And, you know, Mapetla wasn’t an artist, but he used his Sundays to listen to jazz and to Nina Simone and Roberta Flack, two of his very favourite jazz and soul artists. And that is how he replenished himself at the end of a gruelling week of assisting newly released or former political prisoners. Further, it’s also why it shouldn’t come as a surprise when you look at state-of-the-art and creative spaces in South Africa. I feel those spaces are neglected and defunded; they are defrauded far more than any other space because that creative energy fuels revolution. And so I think with people like Mapetla recognising and accessing his music taste is how I’m able to get a sense that this is what fueled him to continue to express his love for black people and do the work through black consciousness.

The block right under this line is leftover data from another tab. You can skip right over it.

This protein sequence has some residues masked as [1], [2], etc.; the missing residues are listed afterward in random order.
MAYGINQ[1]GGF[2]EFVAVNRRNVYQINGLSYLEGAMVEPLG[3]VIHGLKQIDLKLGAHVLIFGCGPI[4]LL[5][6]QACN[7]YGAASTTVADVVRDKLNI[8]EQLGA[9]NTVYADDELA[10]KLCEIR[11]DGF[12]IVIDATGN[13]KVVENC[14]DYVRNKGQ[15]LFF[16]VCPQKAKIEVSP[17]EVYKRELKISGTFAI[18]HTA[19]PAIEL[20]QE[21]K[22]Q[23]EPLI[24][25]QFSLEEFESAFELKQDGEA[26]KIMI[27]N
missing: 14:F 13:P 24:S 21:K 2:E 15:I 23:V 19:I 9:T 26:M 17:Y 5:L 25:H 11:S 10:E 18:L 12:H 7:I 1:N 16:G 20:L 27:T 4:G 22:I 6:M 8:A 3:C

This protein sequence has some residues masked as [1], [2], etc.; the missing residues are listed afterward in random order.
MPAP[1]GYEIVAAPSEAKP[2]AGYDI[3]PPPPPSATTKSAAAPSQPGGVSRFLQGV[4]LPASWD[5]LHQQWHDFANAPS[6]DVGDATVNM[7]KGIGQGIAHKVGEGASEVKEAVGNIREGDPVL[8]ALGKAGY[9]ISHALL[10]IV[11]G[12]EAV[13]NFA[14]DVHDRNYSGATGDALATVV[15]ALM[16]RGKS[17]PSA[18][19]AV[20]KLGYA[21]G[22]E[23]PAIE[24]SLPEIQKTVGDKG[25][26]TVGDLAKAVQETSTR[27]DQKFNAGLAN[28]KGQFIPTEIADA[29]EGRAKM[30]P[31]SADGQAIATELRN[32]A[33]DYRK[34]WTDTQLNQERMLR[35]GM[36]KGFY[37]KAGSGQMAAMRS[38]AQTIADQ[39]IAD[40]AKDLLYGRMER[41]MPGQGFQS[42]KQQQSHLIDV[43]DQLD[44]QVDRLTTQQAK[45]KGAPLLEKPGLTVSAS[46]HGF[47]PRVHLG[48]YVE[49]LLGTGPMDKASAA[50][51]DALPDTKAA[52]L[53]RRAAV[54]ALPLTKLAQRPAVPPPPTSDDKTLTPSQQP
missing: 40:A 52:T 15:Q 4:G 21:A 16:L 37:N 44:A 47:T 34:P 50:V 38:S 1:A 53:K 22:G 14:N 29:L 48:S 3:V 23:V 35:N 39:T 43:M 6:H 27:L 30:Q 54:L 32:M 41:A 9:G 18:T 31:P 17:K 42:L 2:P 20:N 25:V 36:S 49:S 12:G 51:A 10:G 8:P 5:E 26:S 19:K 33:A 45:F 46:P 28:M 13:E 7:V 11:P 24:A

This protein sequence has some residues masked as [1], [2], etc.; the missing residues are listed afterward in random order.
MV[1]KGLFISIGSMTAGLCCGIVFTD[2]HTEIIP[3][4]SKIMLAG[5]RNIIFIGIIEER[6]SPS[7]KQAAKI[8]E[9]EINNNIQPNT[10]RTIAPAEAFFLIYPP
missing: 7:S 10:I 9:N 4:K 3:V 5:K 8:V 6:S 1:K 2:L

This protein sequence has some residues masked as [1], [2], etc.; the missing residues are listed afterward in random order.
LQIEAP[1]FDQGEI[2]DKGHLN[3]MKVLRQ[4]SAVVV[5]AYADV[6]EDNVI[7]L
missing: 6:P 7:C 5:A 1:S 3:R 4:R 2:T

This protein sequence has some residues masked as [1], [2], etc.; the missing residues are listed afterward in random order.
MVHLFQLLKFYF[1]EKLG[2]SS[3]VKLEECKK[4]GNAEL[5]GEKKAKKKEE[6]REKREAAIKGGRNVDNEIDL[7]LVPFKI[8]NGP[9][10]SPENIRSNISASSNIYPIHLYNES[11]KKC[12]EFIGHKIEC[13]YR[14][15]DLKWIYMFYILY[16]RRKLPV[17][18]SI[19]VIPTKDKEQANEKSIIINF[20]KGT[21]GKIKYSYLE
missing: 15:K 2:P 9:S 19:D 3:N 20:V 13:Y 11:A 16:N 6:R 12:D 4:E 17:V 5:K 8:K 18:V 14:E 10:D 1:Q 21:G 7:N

Speaking about the archive, in the ORIGINS short film, you mentioned that “the archive will surprise you” Can you give us a few things that you never expected to find through this process of digging into the archive.
I mean, I never expected to find the pathology report detailing Mapetla’s wounds, something that even his own family had never seen. So that was one of the surprises of the archive. I think, because of the ways we tell history right now, there is this narrative that’s being pushed that centres a particular man, that centres a specific political organisation, and so a lot of things have disappeared from, like your mainstream public spaces.